I predict the USA will never go there.  The American people do not have the collective imagination to do anything like that. Rather, they will spend their billions on solar panels from China and windmill machines from Germany. "Nuclear" translates for them into poisoning the planet for 200,000 years, notwithstanding that the entire planet is nuclear and radiating from isotope decay.  Would small nuke plants wreck the oil and gas industry?  Yes, they probably would.  Will they ever get built?  Probably.  Where will the first ones end up?  Probably in Iran.  And there are reasons for that, which I shall not digress into here.  Cheers. 

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Europeans are even worse with nuclear.

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13 hours ago, Oil_Engineer said:

Not really.  I think all offshore drilling should be banned, but the incidents that have occurred offshore don't make the ocean sterile for 20,000 years.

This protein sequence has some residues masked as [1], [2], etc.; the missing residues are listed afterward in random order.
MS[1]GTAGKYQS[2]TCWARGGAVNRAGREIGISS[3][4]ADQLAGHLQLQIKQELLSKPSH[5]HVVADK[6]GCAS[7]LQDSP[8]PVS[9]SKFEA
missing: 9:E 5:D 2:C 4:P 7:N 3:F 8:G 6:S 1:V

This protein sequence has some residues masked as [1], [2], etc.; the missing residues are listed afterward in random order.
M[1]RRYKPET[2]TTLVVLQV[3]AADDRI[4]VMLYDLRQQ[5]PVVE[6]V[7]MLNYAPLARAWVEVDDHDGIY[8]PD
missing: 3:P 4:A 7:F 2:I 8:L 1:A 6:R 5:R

Neither does nuclear.... Hiroshima... is a city, and so is Nagasaki.  Fact is, people could have moved back into zone around Chernobyl decades ago.  Fukishima?  What radiation levels.  It blew out to sea.  Its a joke.  The effects are bad for about a decade as the quick stuff burns off.  Otherwise, not a problem anymore than going out in the sun is a problem.

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15 minutes ago, Jan van Eck said:

The problem is that everyone, including posters here, translates the ideas being floated into whatever their personal distastes might be.  Let's go back to the underlying article, which speaks of a laboratory level developer designing and building a "modular reactor."  Now, what exactly do they have in mind?

It turns out that the concept involves a smallish self-contained reactor, of 45 MW, which can be twinned up to 12 units together, to produce 540 MW in one installation, thus being at the lower end of the scale of existing plants.  This is nothing new.  "Modular" reactors of this size have been produced by General Atomics for decades.  A 100 MW version sits inside every large US naval ship; two inside each submarine, and 4 inside each aircraft carrier.  (Caveat: that 100 MW number is my recollection; I have not double-checked it). But, remember this: there is nothing "new" or forward-thinking about the G.A> reactors; they are as a substantive matter simple pressurized-water reactors.